(RNS1-may11) The interior of St. Roch Church in the Staten Island borough of New York is seen between Sunday morning Masses on Nov. 2, 2014. RNS photo by Gregory A. Shemitz

Decline in Catholic Numbers is a Call to Action

By Matthew Sewell

A survey is an interesting thing.

Though valuable in its ability to grasp the perspective of vast groups of people, a survey nevertheless holds no bearing on the inherent truth of something – it exacts precisely zero influence over the rightness or wrongness of a particular issue.

For example, if the Pew Research Institute existed in the late 3rd and early 4th centuries, a poll of religious beliefs about whether or not Christ was divine would have resulted in a two-thirds majority among bishops of the day in denying the divinity of Jesus. That information, though giving the reader a sound testament of the persuasive capabilities of the chief evangelist of such a belief (Arius), stands in direct contrast of the truth of that particular matter; for Jesus is, always has been, and always will be, the begotten Son of God, who is both fully divine and fully human.

And so, as a Catholic, the 2014 Pew study on America’s religious landscape, while interesting and informative in a certain respect, wasn’t terribly troubling to me on the whole.

I wasn’t surprised to see the continued decline in religious practice and belief on a generational level. From my own experience in the Catholic world, I know that those in my parents’ generation were taught the motions and the rules by their parents, but weren’t often taught why those motions and rules mattered; they were catechized, but not evangelized. They knew Jesus’ church, but they didn’t know Jesus.

And so, it’s no surprise that their children have sniffed out something that’s not being done out of a place of understanding and intentionality. Doing something “because that’s what we do” is rarely good enough for kids, because kids want answers to their questions. So, when no good answers are offered — and when the Sunday practice often contradicts the rest of week’s activities — they’ll call B.S. faster than you can say “transubstantiation”.

But the story isn’t over, and the last thing the church is doing is giving up. So, what that survey does do is reaffirm the call to action and identified priority on evangelization that we’ve heard for decades, first from the Second Vatican Council (“Vatican II”), from Pope St. John Paul II, Pope Benedict XVI, and now from Pope Francis.

Despite the fact that Pew’s study showed that Catholicism is hemorrhaging 6.5 members to each person who joins, the efforts of the church to actively evangelize Catholics and non-Catholics alike are far from paltry, and many are seeing great success.

Apostolates like the Fellowship of Catholic University Students (focus.org), Catholic Answers (catholic.com), and Word on Fire Ministries (wordonfire.org) — to name just a few — have been not only been reawakening a fire that had shrunk to a smoulder among American Catholics, but they’ve also sparked a new flame in the lives of many who had never before met Jesus or encountered his church.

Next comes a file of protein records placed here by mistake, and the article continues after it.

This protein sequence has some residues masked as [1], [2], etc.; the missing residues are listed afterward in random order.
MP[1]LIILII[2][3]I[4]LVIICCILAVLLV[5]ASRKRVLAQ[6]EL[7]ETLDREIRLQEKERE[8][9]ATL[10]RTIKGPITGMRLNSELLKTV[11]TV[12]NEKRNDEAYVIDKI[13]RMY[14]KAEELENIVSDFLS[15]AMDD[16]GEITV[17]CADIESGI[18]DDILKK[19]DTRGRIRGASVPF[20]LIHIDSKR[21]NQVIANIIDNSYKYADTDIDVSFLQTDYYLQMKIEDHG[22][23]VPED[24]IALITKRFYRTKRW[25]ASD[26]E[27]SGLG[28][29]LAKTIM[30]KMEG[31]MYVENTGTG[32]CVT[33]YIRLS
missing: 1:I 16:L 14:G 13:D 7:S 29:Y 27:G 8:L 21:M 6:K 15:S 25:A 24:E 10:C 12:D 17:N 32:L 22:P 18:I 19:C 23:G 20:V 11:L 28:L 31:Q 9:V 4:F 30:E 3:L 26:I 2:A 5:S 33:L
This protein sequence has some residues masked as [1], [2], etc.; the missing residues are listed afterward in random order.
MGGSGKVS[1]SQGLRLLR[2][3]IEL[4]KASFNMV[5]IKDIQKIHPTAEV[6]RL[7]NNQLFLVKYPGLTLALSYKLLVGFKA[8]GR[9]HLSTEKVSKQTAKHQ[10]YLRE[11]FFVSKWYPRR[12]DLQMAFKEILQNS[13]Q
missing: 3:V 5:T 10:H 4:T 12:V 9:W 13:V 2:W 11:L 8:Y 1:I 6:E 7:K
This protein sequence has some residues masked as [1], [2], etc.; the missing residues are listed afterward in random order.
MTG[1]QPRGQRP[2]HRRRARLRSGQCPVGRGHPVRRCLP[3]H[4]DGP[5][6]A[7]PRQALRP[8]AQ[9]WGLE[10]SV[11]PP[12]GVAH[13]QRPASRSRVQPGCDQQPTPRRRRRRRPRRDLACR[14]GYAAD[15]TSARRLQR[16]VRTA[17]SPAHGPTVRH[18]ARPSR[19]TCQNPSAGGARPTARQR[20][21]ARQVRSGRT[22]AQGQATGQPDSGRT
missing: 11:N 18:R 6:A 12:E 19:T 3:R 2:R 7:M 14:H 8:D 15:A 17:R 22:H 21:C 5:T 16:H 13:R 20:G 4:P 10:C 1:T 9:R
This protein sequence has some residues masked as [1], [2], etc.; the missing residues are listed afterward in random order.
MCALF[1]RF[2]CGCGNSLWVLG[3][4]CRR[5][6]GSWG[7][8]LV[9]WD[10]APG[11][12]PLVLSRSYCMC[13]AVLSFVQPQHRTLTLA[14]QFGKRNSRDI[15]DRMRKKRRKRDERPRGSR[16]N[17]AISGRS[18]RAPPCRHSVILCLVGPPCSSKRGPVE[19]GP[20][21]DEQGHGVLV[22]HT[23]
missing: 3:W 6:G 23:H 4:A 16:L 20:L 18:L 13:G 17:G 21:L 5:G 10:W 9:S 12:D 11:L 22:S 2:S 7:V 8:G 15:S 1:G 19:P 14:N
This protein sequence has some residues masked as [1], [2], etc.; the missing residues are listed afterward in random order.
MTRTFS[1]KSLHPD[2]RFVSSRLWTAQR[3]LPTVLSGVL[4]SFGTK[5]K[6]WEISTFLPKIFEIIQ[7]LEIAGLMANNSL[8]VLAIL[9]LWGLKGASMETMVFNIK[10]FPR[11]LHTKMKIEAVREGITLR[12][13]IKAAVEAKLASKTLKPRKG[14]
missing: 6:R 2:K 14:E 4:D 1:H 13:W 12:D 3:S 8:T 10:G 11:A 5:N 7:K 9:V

What’s more, initiatives like FOCUS and Word on Fire, who are seeing the most success in creating intentional disciples, all have something in common: they preach a complete, authentic Gospel of Jesus Christ, and they do so with great love and great zeal.

What they’re doing is working, and that’s no coincidence.

The reason it’s working, I suspect, is because in a society and culture where everything is fighting for our attention and our dollar, people are looking for something concrete, something they can surrender to that won’t just use them, something that can stand mighty amidst the greatest storm. And because “Jesus is the same yesterday, today, and forever,” as the author of Hebrews writes (13:8), people are finding over and over again that He is that something.

Even further, what people find when they examine Catholicism objectively and intentionally is something equally timeless and strong: that Christ left a way to know him in Scripture and the sacraments, a place to worship him on earth in the great churches and cathedrals, and a model to follow in his Mother and the great saints, all led by the successor of St. Peter, whose lineage has been unbroken for 2,000 years.

Yes, the church houses broken, sinful people. Sadly, at many times throughout history some of the most sinful and broken have been her leaders. No honest Catholic will deny that. BUT, nevertheless, as I wrote earlier this year, sinful leaders are something the church will always be able to survive.

It meant something when Jesus said “the gates of hell will never prevail” against his church, because when Jesus speaks, his words have power. The same power that healed the sick and rose the dead are the very same which guarantees the church’s survival until He comes again.

Sure, the “heavenly chariot” gets battered about and hit on all sides in every era, but she, in the words of Chesterton, “flies thundering through the ages, the dull heresies sprawling and prostrate, the wild truth reeling but erect.”

So we charge on, we take our losses, and we revisit as a church – as individuals and as a whole – where we’ve fallen short of the reason for our existence as Catholic Christians. And then, we get back on the horse, announcing Jesus as Lord and Redeemer with confidence and with clarity, that more might come to know the joy he offers.